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Historical Honors Award Recipient

Warren Bechtel

1997
Construction Engineer and International Contractor
Photo of Recipient

One industry analyst has noted that the achievements of the Bechtel Group as the largest U.S. construction and engineering firm have reshaped more of the earth's landscape than virtually any other human efforts in history.  As a private and predominantly family-controlled business, Bechtel Group., San Francisco, Calif., long has been averse to publicity.   Most of Bechtel's business comes from building traditional electric utility plants, although the company also has played a key role in the development of the domestic and foreign nuclear power industries.

Warren A. Bechtel was born Sept. 12, 1872, the son of John Moyer and Eleizabeth Bentz Bechtel.  In 1884, when Bechtel was 12, he moved with his family from a farm in Illinois to Peabody, Kan.  After high school graduation and an unsuccessful music career, Bechtel returned to the family farm.  Poor farming conditions left Bechtel with nothing but 14 healthy miles.  When the Chicago Rock Island and Peoria railway Company pushed westward in 1889.  Bechtel gathered up his team and worked his way across the continent grading railbeds for frontier train lines.  He eventually sold his mule team but continued working for the rail industry in a variety of manual labor positions.

He managed to accumulate a small fortune and formed the W.A. Bechtel Company with his three sons and his brother.  The young company began many new ventures, including construction of the Northern California Highway and the Nowman Dam, which was at the time the second largest rock-fill dam in the world.  By the time the company incorporated in 1925, Bechtel was the largest construction firm in the western U.S.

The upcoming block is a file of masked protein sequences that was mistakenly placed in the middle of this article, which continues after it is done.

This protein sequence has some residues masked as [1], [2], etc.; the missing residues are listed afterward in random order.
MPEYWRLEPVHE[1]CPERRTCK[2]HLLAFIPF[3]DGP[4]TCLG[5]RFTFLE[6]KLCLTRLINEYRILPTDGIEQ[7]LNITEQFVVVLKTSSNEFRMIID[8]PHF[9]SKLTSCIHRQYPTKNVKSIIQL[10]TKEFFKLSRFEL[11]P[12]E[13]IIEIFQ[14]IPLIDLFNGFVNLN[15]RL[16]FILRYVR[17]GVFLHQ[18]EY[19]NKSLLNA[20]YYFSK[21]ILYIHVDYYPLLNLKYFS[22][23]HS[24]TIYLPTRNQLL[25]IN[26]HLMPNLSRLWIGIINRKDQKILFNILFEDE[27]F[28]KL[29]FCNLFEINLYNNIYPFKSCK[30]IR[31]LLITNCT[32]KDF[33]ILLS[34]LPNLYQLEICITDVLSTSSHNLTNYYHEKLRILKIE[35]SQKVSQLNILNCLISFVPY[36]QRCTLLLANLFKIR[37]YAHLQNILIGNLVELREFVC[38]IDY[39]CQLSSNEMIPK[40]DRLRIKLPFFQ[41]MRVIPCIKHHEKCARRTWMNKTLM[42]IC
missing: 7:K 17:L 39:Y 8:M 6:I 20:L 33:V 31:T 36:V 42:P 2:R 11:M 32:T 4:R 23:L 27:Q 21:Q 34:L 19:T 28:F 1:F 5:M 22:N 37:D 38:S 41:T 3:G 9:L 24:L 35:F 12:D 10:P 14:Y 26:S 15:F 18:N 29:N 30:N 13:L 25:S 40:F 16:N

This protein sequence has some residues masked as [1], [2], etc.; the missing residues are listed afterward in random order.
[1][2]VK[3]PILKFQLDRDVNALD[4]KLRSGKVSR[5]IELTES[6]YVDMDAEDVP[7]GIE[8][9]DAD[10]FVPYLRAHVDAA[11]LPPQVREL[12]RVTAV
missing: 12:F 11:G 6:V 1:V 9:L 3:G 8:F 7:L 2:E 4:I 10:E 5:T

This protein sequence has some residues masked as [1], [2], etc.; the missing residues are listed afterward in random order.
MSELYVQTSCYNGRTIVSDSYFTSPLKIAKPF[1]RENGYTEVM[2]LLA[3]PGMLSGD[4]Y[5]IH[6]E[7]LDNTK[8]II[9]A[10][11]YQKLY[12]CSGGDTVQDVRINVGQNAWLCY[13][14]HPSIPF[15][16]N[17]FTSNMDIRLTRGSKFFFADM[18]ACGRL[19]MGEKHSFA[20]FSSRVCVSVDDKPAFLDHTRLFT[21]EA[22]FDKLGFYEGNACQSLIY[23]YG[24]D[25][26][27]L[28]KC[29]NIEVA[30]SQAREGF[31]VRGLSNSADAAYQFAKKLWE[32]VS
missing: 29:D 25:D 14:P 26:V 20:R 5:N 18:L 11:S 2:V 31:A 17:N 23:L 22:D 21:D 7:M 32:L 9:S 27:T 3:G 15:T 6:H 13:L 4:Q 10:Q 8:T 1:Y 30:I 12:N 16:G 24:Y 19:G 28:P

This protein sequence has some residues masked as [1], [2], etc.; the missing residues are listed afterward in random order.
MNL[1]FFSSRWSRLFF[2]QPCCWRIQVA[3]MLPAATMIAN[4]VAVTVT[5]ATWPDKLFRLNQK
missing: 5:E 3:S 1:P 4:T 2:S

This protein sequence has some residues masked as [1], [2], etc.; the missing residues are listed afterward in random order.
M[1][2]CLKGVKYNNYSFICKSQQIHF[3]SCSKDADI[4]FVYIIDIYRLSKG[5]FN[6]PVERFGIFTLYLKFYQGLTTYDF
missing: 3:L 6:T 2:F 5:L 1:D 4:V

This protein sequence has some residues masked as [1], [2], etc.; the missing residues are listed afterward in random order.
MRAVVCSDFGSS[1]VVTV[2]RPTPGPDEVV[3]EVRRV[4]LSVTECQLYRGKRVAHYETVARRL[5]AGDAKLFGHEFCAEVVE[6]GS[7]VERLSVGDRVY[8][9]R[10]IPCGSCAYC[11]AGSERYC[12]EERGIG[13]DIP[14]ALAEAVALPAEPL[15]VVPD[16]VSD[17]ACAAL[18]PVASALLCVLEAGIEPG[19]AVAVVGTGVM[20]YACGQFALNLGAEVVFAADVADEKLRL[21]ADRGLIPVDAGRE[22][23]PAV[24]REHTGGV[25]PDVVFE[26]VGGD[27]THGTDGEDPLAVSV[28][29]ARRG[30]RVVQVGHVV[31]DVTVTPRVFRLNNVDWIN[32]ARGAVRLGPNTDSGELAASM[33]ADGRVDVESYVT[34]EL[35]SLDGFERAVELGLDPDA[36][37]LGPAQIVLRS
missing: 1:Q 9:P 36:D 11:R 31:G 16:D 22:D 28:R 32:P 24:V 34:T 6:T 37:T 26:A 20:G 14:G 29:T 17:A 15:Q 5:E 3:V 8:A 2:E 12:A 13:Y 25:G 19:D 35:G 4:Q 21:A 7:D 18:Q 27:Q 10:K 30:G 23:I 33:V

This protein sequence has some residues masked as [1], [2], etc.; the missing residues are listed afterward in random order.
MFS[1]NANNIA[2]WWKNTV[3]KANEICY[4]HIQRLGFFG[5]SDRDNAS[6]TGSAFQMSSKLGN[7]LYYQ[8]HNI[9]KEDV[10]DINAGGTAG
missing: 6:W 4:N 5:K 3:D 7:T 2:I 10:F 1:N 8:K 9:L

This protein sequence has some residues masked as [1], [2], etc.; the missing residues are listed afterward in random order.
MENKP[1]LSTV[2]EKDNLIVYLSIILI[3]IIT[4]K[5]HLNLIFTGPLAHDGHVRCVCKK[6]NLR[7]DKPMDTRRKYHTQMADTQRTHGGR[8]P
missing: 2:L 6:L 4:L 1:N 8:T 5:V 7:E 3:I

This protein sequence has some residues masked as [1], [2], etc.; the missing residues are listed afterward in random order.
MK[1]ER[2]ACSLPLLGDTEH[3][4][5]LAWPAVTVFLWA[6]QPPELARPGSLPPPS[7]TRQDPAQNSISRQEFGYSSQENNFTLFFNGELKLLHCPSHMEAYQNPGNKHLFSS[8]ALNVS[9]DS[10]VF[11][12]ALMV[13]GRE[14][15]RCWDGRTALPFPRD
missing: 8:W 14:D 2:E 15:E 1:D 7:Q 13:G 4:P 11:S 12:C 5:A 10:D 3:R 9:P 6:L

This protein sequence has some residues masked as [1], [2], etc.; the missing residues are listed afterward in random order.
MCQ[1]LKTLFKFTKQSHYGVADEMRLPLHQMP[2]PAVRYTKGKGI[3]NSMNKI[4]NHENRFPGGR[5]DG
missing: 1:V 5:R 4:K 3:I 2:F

When a six-company consortium received the $49 million contract for the construction of the Hoover Dam, Warren Bechtel became president of the group, known as Six Companies, Inc.  The dam was the largest engineering project of its kind in the world.  The contract called for a dam 730 feet high and 660 feet thick at it's base, forming an artificial lake 115 miles long, the largest in the world.  Work on the enormous dam lasted from 1931-1936.  Warren Bechtel did not live to see the project completed, however; he died unexpectedly in 1933 at age 61 in Moscow.

His achievements as a construction engineer stamped him as one of the leaders of his professsion in the U.S., yet success left him unspoiled.  Through all his triumphs he remained the simple, unaffected kindly pioneer type of western contractor who commanded public esteem and respect.

Bechtel was one of the charter members of the Associated General Contractors of America, of which he was national president in 1929.  He was a 32d Mason 4, an Elk, and a member of the United States and the San Francisco chambers of commerce.

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